Drawing with detail just requires taking a closer look. It helps to use a photograph for reference, and with enough practice you may be able to do it from memory. Using a gridded system keeps proportions precise, and allows the drawing to be bigger (or smaller) than the photo reference. Artist Chuck Close has been working from gridded photographs like this for decades. He builds his images by applying one brushstroke after another, paying close attention to every detail within the grid.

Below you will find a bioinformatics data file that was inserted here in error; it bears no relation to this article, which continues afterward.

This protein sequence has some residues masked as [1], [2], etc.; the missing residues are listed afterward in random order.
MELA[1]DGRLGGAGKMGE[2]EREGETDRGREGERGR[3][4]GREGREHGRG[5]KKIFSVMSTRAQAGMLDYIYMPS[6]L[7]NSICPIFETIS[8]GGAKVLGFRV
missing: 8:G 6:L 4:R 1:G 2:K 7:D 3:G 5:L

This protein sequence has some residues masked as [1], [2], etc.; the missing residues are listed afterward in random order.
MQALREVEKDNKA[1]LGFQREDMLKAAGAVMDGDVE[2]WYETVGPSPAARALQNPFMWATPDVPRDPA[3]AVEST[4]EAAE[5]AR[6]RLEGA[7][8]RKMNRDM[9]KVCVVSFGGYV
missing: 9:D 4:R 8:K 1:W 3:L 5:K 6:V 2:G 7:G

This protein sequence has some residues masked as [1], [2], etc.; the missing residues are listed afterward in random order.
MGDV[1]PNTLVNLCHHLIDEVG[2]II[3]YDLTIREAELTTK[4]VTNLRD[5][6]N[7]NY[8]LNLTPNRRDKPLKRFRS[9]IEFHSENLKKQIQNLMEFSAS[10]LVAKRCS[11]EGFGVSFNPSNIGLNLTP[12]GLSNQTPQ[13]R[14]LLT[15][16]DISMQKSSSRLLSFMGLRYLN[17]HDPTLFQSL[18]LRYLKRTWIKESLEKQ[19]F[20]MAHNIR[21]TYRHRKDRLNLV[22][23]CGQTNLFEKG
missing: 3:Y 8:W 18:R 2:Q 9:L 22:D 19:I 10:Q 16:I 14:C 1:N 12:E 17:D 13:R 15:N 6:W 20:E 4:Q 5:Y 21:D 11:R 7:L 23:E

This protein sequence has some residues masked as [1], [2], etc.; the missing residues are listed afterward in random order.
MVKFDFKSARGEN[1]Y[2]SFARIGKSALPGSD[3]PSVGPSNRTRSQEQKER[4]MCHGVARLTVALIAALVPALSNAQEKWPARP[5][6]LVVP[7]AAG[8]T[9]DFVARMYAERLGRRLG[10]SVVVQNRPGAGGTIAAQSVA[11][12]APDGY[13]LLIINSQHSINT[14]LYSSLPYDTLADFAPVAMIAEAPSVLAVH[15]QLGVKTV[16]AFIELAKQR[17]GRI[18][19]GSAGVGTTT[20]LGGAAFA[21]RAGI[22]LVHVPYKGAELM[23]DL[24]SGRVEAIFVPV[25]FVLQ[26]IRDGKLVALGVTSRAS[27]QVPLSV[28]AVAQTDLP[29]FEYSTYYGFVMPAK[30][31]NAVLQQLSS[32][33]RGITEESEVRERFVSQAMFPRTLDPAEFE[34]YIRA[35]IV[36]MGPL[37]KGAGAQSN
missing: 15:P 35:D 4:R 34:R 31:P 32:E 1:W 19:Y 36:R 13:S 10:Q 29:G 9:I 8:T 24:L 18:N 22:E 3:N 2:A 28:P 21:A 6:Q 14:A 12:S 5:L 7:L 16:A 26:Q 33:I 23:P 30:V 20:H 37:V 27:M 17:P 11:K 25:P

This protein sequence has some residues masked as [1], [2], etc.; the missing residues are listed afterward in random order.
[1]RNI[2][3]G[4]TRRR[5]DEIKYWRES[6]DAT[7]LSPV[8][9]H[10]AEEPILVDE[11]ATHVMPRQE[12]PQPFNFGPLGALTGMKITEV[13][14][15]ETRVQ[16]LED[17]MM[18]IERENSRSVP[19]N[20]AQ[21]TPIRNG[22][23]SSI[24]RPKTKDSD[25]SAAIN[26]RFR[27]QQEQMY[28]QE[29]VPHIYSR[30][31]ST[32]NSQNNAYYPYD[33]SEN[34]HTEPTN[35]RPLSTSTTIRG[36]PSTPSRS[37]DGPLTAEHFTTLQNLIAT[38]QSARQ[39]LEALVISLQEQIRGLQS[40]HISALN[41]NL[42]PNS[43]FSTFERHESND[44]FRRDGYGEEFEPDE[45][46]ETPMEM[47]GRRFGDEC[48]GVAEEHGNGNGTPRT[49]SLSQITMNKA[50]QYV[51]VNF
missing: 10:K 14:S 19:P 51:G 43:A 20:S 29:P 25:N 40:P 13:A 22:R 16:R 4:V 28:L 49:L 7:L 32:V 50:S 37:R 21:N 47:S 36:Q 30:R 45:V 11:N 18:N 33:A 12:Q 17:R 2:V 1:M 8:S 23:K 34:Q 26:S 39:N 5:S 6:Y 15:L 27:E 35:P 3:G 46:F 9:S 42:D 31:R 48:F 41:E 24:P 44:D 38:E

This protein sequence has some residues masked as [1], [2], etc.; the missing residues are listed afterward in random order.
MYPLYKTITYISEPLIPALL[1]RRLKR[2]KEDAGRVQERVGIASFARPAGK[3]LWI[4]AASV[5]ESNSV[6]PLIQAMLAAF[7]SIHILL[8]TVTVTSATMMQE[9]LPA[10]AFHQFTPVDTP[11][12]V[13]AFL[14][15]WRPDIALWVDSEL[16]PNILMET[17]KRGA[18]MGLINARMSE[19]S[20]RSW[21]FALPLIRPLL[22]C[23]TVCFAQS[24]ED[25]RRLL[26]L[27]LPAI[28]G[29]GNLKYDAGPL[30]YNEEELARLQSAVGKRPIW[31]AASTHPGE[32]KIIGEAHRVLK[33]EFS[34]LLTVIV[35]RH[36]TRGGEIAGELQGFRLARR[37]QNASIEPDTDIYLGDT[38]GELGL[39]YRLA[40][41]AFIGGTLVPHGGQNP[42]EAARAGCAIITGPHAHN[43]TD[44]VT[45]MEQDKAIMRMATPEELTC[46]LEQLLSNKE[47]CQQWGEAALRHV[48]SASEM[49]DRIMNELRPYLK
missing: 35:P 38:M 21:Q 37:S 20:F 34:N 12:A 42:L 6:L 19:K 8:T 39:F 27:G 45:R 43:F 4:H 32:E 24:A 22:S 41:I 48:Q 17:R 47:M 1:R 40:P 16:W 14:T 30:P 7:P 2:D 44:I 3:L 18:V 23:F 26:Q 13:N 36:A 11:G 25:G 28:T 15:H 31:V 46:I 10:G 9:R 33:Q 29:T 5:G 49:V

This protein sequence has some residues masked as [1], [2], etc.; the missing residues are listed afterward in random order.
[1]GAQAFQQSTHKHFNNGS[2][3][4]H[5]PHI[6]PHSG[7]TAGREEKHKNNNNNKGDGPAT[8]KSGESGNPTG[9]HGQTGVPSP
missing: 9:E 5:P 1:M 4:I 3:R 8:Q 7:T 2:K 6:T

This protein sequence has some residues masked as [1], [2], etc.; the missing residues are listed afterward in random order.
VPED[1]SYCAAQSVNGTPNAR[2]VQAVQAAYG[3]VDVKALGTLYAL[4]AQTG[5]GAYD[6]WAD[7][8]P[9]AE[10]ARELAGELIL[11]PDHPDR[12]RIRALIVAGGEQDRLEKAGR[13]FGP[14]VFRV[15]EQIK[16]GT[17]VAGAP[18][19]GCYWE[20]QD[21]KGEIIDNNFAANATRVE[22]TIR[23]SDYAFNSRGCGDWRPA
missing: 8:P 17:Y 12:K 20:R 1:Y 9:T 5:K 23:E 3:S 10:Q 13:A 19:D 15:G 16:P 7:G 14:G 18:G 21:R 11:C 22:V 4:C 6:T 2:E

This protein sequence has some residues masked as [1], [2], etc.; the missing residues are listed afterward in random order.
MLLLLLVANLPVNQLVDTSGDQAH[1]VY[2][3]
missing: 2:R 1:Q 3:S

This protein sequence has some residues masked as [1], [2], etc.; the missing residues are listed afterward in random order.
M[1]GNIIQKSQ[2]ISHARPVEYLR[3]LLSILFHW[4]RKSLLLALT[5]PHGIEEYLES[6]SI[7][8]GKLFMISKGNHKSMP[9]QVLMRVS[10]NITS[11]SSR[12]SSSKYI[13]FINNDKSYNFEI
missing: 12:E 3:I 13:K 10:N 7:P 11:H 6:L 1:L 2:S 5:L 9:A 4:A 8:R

Why? Stencils are an excellent tool for rapidly reproducing the same design over and over again. The process can be done simply by cutting away from a piece of material like cardboard, plastic, or even paper. Once paint is applied, it moves through the cutout and onto your surface of choice – revealing a sweet design! Stenciling began in the prehistoric period when hands acted as stencils on cave walls. Today intricate stencils are used by many street artists to tell their story in public places.
What else? Stencils make a great tool for visual storytelling. Design a stencil that sends a message to others, and display that message publicly. More curriculum connectors can be found here.